Swarup spoke about his experience reading the Telugu anthology of poems Mahaprasthanam by the Mahakavi or the bard Srirangam Srinivasarao. This work took the Telugu literary world by storm. Unfortunately, there is not enough data out there about this book for non-Telugu readers who may want to know more about this epic work.
Another book of poems that Swarup opined about was Songs of Innocence and of Experience by William Blake. Blake’s unearthly poetry and illustrations examine the innocence of childhood and the sin of industrialization that swept over England at the time. He examines the mind-forged manacles that mankind has made his destiny. “Have you read Kafka’s short story A Hunger Artist?” Swarup asked. “I would advice you to read it.” He ended his book sojourn with a dramatic recital of a Telugu poem.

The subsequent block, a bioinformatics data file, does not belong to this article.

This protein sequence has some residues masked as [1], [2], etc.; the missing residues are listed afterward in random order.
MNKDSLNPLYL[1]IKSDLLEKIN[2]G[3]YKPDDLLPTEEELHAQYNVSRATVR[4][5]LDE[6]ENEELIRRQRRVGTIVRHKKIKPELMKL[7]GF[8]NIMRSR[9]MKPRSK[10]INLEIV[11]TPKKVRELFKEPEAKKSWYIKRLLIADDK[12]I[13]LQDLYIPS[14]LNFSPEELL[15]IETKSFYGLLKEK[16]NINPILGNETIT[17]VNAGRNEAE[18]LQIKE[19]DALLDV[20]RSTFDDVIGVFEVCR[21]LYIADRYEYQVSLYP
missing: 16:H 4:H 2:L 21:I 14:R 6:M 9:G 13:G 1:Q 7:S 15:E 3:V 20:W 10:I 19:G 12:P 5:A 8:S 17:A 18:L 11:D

Abhaya spoke about Darkness at Noon by Arthur Koestler. This is a must-read political fiction, an elaboration of the Great Purge that claimed the lives of many Old Bolsheviks during the Stalin era. “The book is amazing,” Abhaya said, ” The most interesting thing is that you get to see impact of the Revolution from someone who believed in its core principles and was let down in the end.” Read the author’s afterword to get a sense of the motive behind writing this book and a deconstruction of Koestler here.
I spoke about the book Less by the Pulitzer Prize Winner, Andrew Greer. It’s a love story with a twist and a travelog all rolled in one. “It’s a beautiful book with beautiful sentences,” was as much as I was able to convey about the elegance of Greer’s prose. Less was more than I had expected…
More books in Part 6.